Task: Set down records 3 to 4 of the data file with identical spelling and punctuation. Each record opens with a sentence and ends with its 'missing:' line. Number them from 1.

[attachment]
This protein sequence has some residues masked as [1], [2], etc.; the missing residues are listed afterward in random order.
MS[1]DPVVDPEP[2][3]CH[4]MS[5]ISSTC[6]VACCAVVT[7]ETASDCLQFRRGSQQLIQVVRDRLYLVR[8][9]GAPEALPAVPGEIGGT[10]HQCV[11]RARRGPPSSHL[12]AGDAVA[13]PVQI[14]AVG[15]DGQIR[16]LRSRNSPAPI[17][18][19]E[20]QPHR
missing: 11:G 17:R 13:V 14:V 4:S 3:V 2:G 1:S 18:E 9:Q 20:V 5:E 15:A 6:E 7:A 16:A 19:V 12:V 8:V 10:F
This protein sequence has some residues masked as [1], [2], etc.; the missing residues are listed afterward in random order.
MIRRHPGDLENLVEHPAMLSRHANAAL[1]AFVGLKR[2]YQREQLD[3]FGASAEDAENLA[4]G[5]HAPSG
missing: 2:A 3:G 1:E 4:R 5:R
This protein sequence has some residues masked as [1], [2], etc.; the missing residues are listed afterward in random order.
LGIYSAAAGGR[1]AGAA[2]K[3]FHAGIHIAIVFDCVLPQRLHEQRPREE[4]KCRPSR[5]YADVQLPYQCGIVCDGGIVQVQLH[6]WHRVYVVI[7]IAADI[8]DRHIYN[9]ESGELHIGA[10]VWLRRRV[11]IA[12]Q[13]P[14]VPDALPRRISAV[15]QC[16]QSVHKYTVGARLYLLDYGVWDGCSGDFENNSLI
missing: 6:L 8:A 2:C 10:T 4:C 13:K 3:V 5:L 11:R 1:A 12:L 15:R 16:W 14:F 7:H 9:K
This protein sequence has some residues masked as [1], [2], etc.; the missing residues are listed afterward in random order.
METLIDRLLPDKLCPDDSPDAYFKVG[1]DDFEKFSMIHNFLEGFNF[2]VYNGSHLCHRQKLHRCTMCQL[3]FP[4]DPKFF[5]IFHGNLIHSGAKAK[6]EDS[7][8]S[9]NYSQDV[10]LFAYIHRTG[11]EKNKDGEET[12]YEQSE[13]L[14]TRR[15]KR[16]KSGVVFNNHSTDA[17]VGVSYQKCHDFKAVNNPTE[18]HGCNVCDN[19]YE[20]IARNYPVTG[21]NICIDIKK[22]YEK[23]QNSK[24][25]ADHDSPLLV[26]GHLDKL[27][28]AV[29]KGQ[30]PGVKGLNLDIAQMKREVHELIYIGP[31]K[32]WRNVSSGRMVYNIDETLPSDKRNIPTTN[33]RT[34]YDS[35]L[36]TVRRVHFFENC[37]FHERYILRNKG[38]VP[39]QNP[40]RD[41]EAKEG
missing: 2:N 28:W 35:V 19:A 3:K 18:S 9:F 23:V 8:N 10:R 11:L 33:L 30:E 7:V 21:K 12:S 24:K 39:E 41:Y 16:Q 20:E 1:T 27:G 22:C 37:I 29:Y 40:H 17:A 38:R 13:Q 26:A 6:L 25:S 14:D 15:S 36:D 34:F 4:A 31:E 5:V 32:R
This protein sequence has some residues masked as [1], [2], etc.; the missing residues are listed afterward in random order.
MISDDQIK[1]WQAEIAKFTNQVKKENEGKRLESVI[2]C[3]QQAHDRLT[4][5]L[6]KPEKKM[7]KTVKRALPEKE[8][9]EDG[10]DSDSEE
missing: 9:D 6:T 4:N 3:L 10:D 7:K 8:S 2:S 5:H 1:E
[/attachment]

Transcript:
This protein sequence has some residues masked as [1], [2], etc.; the missing residues are listed afterward in random order.
LGIYSAAAGGR[1]AGAA[2]K[3]FHAGIHIAIVFDCVLPQRLHEQRPREE[4]KCRPSR[5]YADVQLPYQCGIVCDGGIVQVQLH[6]WHRVYVVI[7]IAADI[8]DRHIYN[9]ESGELHIGA[10]VWLRRRV[11]IA[12]Q[13]P[14]VPDALPRRISAV[15]QC[16]QSVHKYTVGARLYLLDYGVWDGCSGDFENNSLI
missing: 6:L 8:A 2:C 10:T 4:C 13:K 3:V 5:L 11:R 1:A 12:L 15:R 16:W 14:F 7:H 9:K
This protein sequence has some residues masked as [1], [2], etc.; the missing residues are listed afterward in random order.
METLIDRLLPDKLCPDDSPDAYFKVG[1]DDFEKFSMIHNFLEGFNF[2]VYNGSHLCHRQKLHRCTMCQL[3]FP[4]DPKFF[5]IFHGNLIHSGAKAK[6]EDS[7][8]S[9]NYSQDV[10]LFAYIHRTG[11]EKNKDGEET[12]YEQSE[13]L[14]TRR[15]KR[16]KSGVVFNNHSTDA[17]VGVSYQKCHDFKAVNNPTE[18]HGCNVCDN[19]YE[20]IARNYPVTG[21]NICIDIKK[22]YEK[23]QNSK[24][25]ADHDSPLLV[26]GHLDKL[27][28]AV[29]KGQ[30]PGVKGLNLDIAQMKREVHELIYIGP[31]K[32]WRNVSSGRMVYNIDETLPSDKRNIPTTN[33]RT[34]YDS[35]L[36]TVRRVHFFENC[37]FHERYILRNKG[38]VP[39]QNP[40]RD[41]EAKEG
missing: 2:N 28:W 35:V 19:A 3:K 18:S 9:F 23:V 8:N 10:R 11:L 33:L 30:E 7:V 21:K 12:S 24:K 39:E 41:Y 16:Q 20:E 1:T 27:G 22:C 37:I 29:Y 40:H 17:A 38:R 13:Q 26:A 6:L 25:S 14:D 15:S 36:D 34:F 4:A 31:E 5:V 32:R